The German quarter on Nevsky Prospekt is an integral part of the historical center of the city that emerged almost after St. Petersburg was founded. However, to this day it has not lost its charm and cultural significance. Get to know the amazing world of German Petersburg – so special, diverse and fascinating as it is. Discover another important page in the history of the city.

Brief History of the German Quarter



In 1838 the construction of Petrikirche was completed. The building soon became an ornament and attraction of Nevsky Prospekt.



In 1937 the church was closed due to an order of the Soviet government, the last pastors of the community, Paul and Bruno Reichert were arrested and shot. The community of St. Peter for 50 years ceased to exist.



In 1963 work on the swimming pool in Petrikirche was started. The still existing frame nowadays serves as a visual reminder of the time when the church building was used for other purposes.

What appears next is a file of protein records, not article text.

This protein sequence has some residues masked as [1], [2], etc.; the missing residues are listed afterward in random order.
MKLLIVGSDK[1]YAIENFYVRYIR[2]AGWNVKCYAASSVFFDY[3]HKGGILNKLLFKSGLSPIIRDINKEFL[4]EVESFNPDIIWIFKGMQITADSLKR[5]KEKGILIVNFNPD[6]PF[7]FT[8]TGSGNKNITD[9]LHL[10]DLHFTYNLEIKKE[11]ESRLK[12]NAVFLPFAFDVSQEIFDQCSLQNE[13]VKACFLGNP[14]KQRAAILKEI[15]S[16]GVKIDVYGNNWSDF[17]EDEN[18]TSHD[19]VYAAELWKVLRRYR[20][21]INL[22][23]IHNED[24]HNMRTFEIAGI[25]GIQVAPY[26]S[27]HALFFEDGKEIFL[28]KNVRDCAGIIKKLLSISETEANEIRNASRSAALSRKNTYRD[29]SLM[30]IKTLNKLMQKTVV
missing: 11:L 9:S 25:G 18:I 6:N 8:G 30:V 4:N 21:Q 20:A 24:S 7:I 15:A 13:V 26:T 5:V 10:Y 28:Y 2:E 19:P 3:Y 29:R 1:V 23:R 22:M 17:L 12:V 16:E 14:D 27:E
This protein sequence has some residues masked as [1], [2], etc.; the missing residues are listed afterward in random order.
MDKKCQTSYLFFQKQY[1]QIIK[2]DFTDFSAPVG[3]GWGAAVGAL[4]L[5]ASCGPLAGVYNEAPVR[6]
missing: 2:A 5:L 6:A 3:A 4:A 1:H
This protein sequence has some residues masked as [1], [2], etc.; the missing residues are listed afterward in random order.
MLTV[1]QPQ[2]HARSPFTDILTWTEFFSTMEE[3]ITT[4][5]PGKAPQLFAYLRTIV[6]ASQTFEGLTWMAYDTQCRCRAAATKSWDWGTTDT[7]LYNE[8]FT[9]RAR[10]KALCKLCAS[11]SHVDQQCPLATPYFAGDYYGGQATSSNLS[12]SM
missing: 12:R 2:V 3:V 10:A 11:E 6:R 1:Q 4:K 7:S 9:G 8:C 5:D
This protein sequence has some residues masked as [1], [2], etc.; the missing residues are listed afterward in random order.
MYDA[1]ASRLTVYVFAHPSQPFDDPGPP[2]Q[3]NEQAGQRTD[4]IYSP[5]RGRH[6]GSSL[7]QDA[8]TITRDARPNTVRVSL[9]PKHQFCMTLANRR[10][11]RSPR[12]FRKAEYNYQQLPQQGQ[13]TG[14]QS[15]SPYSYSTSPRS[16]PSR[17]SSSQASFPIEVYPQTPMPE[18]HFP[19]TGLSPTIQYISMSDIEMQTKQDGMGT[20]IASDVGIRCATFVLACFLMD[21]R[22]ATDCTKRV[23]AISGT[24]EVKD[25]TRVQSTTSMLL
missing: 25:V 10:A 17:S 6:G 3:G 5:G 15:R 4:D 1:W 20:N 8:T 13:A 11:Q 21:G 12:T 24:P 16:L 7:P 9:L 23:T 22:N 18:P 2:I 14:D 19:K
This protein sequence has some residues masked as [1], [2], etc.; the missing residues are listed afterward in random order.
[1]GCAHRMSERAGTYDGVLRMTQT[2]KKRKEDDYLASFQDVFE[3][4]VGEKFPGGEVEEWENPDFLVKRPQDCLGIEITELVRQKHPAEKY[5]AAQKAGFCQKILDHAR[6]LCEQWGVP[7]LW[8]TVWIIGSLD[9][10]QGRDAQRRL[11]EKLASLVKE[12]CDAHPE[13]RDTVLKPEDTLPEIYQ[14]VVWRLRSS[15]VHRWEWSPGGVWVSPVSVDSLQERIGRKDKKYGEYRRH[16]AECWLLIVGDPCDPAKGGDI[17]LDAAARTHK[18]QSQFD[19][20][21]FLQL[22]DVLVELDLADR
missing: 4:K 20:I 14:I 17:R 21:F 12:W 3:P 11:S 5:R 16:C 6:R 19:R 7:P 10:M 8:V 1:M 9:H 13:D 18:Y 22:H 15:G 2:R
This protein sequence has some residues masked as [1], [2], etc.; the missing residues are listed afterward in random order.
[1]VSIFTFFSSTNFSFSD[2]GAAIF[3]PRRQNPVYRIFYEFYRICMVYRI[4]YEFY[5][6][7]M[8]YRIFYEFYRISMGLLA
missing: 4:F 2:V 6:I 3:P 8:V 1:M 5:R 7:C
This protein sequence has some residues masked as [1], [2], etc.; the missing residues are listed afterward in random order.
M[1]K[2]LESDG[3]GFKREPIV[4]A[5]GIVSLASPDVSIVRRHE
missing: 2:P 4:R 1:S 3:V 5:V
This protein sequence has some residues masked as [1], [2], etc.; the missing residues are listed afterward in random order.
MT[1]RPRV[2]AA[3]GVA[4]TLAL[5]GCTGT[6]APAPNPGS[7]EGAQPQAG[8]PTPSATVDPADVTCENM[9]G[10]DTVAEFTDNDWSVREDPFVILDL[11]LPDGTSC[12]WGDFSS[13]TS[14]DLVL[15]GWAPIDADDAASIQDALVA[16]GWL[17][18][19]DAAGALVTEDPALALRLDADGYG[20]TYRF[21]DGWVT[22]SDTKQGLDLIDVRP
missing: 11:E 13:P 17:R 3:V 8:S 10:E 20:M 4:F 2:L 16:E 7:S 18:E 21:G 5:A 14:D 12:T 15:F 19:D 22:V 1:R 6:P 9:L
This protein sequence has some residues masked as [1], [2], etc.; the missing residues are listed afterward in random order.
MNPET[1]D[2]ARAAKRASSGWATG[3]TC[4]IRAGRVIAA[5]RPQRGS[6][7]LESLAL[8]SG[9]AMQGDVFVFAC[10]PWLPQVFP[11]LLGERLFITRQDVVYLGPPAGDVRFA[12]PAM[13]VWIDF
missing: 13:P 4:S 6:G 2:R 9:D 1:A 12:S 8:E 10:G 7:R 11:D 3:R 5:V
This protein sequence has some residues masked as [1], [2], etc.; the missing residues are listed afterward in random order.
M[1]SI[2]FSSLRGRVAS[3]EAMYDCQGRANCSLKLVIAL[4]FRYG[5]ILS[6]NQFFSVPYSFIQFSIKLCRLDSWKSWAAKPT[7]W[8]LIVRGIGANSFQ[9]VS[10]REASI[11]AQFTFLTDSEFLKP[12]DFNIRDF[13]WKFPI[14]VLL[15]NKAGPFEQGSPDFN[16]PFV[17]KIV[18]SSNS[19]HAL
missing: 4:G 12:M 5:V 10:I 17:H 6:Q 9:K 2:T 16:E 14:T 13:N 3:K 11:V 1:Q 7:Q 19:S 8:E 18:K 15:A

In 1993 the government returned the church building to the community. During the reconstruction, the pools frame was hidden under the floor of the church hall. In Petrikirche, divine services and organ concerts were resumed.

The building Petrikirche

Social life



In 2010 the German Lutheran community of St. Peter celebrated its 300th anniversary. Throughout its existence it was the largest Lutheran community of the city. The community has a long and established tradition of charitable and educational activities.



The administrative organ of the Evangelical Lutheran Church of Russia, the Archbishop’s office is also located in the Cathedral of the Holy Apostles Peter and Paul. On special church holidays the Archbishop holds divine church services in Petrikirche.



Built in 1762, the Petrischule building still retains its unique appearance with elements of the Petrine Baroque. Petrischule, a former parish school at the church of St. Peter is the oldest school in the city. Many Petrisschule graduates later became important figures of Russian culture. Today, Gymnasium No. 222 kept the tradition of teaching German language.